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Hawke’s Bay – opportunity to lift whole region’s performance

Date: 26 November 2013

A proposal designed to lift the performance of Hawke’s Bay by providing strong leadership through integrated local government is now open to public submission.

The Local Government Commission has released its draft proposal, after considering applications from the community and from local authorities and conducting wide consultation.

The Commission is proposing a ‘whole of Hawke’s Bay’ approach involving one council supported by a layer of boards which would have the power to represent established communities of the region.

The draft proposal is:

  • One council and one mayor who could speak with one voice for Hawke’s Bay.
  • A layer of boards empowered to represent distinct local communities.
  • The new Hawke’s Bay Council would replace Wairoa District Council, Napier City Council, Hastings District Council, Central Hawke’s Bay District Council and Hawke’s Bay Regional Council. It would also include a small area of Rangitikei District.
  • Nine councillors would be elected from five wards to ensure region-wide representation. The mayor would be elected at large by all Hawke’s Bay voters.
  • The Council would have five community boards with 37 elected members. The wards and community boards would share the same boundaries. Their proposed names are Wairoa, Ngaruroro, Napier, Hastings and Central Hawke’s Bay.
  • The views of the large Māori population would be heard through a standing council committee (Māori Board) comprising representatives nominated by local iwi and elected members of council. The existing Māori committee dealing with management of natural resources would be retained.
  • Hawke’s Bay Council administrative headquarters is initially proposed to be in Napier. There would be service centres in Wairoa, Napier, Hastings, Waipawa and Waipukurau.
  • Existing council debt and financial arrangements would be ring-fenced for at least six years to the communities which incurred them or benefit from them. Current regional assets would be transferred to Hawke’s Bay Council.
  • Hawke’s Bay Council would be a unitary authority, combining the functions of city, district and regional councils. It would have 47 elected members: one for every 3,286 people (excluding the mayor). Under current arrangements there are 57 elected members: one for every 2,852 people.

The Chair of the Local Government Commission, Basil Morrison, said Hawke’s Bay local authorities face challenges and opportunities which are best addressed through reorganisation of council structures.

“A single council for Hawke’s Bay gives the entire region the best option for dealing with future trends in population movement and economic development,” Mr Morrison said.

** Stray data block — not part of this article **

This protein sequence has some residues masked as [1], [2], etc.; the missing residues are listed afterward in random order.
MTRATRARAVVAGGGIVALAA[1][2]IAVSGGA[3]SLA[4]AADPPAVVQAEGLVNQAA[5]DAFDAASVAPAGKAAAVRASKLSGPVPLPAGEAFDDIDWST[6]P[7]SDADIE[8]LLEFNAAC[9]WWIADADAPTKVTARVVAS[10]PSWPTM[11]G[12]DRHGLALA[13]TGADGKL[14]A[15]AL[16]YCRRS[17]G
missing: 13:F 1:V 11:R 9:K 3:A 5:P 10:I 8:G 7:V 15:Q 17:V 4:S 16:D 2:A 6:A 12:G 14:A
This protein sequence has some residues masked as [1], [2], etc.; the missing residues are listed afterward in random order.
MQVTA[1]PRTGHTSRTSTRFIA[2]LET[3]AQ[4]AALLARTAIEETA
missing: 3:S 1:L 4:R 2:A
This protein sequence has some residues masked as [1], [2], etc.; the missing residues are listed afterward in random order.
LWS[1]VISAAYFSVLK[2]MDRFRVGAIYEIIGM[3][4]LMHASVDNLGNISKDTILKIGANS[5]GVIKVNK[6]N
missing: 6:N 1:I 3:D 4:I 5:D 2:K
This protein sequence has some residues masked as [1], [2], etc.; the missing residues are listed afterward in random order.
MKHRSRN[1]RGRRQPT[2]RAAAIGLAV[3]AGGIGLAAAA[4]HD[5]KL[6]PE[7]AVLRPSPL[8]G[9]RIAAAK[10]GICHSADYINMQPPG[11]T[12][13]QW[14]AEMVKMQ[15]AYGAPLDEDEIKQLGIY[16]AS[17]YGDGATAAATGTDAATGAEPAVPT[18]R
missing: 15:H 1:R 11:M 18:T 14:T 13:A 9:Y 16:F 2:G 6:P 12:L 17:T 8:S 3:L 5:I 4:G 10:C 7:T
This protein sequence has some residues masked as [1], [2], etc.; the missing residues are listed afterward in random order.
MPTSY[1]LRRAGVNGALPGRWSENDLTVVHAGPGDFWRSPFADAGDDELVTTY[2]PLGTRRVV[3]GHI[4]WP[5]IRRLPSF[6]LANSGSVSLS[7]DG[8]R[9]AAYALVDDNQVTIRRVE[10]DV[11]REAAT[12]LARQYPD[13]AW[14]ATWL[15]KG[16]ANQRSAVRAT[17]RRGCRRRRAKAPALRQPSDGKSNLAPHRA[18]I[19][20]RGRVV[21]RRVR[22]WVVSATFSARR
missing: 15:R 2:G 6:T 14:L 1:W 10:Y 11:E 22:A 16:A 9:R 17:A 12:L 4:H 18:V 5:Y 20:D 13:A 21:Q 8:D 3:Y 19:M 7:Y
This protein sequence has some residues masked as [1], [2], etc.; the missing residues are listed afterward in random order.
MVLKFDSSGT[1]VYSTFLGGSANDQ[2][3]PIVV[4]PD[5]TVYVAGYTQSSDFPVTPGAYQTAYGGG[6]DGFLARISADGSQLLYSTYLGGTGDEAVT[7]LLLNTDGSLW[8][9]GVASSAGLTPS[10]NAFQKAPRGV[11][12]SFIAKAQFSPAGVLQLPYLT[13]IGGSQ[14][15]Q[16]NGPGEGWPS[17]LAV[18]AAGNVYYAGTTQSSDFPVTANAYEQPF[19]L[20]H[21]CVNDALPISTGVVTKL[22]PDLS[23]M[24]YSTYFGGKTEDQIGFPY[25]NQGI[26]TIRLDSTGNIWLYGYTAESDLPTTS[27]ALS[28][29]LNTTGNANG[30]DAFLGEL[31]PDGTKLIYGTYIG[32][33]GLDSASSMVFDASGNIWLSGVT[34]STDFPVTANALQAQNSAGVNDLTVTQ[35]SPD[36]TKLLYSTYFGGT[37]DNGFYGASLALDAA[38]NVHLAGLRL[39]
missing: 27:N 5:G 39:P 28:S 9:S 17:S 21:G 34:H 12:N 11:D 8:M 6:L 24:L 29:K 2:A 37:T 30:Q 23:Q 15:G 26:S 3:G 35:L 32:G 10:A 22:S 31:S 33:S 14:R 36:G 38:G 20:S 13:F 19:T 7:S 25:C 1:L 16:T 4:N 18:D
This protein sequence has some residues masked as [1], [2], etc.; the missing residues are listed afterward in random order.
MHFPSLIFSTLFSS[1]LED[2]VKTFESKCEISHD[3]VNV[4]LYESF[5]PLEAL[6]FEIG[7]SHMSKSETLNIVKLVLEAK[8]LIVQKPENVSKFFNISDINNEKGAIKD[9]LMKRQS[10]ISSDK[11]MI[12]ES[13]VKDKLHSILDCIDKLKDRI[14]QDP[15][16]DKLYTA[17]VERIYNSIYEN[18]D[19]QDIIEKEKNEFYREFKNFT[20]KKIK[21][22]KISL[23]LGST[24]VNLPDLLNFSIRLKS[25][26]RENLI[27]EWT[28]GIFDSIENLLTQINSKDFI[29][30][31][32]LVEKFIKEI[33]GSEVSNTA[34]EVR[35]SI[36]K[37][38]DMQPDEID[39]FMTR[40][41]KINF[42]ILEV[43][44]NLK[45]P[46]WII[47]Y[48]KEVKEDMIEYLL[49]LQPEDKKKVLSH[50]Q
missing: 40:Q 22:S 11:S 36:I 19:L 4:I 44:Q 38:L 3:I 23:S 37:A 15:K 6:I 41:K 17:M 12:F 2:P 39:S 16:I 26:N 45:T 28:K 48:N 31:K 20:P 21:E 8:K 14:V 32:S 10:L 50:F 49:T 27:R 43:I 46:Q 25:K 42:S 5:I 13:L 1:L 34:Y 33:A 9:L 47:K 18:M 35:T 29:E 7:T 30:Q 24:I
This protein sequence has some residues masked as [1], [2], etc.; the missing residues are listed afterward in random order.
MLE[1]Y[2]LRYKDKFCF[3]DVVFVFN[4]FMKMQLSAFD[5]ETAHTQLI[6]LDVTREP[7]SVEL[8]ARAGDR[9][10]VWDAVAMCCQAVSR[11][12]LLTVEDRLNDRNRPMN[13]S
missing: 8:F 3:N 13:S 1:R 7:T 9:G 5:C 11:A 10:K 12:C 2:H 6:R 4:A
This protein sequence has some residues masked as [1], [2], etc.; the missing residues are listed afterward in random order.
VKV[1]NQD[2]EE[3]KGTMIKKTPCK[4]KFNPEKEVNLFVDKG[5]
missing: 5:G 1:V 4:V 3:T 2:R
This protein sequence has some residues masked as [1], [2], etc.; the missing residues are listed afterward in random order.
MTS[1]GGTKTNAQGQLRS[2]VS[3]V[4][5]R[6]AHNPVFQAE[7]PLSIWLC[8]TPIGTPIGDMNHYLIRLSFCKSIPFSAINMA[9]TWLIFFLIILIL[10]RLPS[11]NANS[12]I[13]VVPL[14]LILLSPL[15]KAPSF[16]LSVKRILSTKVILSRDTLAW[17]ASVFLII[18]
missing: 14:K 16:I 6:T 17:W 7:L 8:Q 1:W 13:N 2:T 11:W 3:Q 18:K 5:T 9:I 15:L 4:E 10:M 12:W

“We made six visits to Hawke’s Bay after receiving the original application from A Better Hawke’s Bay Trust. The most common theme raised by affected and interested groups was how to lift the potential of the whole region.”

“We heard concerns that the region’s development was being held back by rivalry and lack of co-operation between local authorities. These concerns included Hawke’s Bay’s inability to speak with one voice or to function as a coherent whole.

“The region has two distinct but closely related halves: the rural hinterland of Wairoa, rural Hastings and Central Hawke’s Bay; and the urbanised centres of Napier and Hastings. Realising the full benefit for the region requires recognition that these halves are interdependent.

“The rural economies are and will remain very important for the well-being of the whole region. However they require good quality infrastructure services to reach their full potential. These include transportation facilities such as the port which is located in Napier but serves the whole region.

“Another common theme from the alternative applications was the need to preserve the special identities of established communities. We have done that with the region-wide tier of community boards, which would be empowered to make decisions on matters that directly affect those local communities,” Mr Morrison said.

Public Submissions

The Local Government Commission (LGC) is calling for public submissions on the draft proposal. The deadline for submissions is 7 March 2014. The Commission intends to hold public hearings in Hawke’s Bay and submitters may appear in person.

The draft proposal document can be found on the LGC website and will also be supplied to local councils who will be encouraged to make copies available for inspection in council offices and public libraries. Digital copies can be obtained on request from info@lgc.govt.nz. Guidelines for making a public submission are on page 53 of the proposal. Further background to the process can be found at the LGC website: www.lgc.govt.nz .

Note for editors

The Local Government Commission is an independent body which makes decisions on local authority electoral matters and applications to change boundaries, functions and areas of local authorities. The Commissioners are appointed by the Minister of Local Government. The legislation they operate under, Schedule 3 of the Local Government Act 2002, can be accessed here.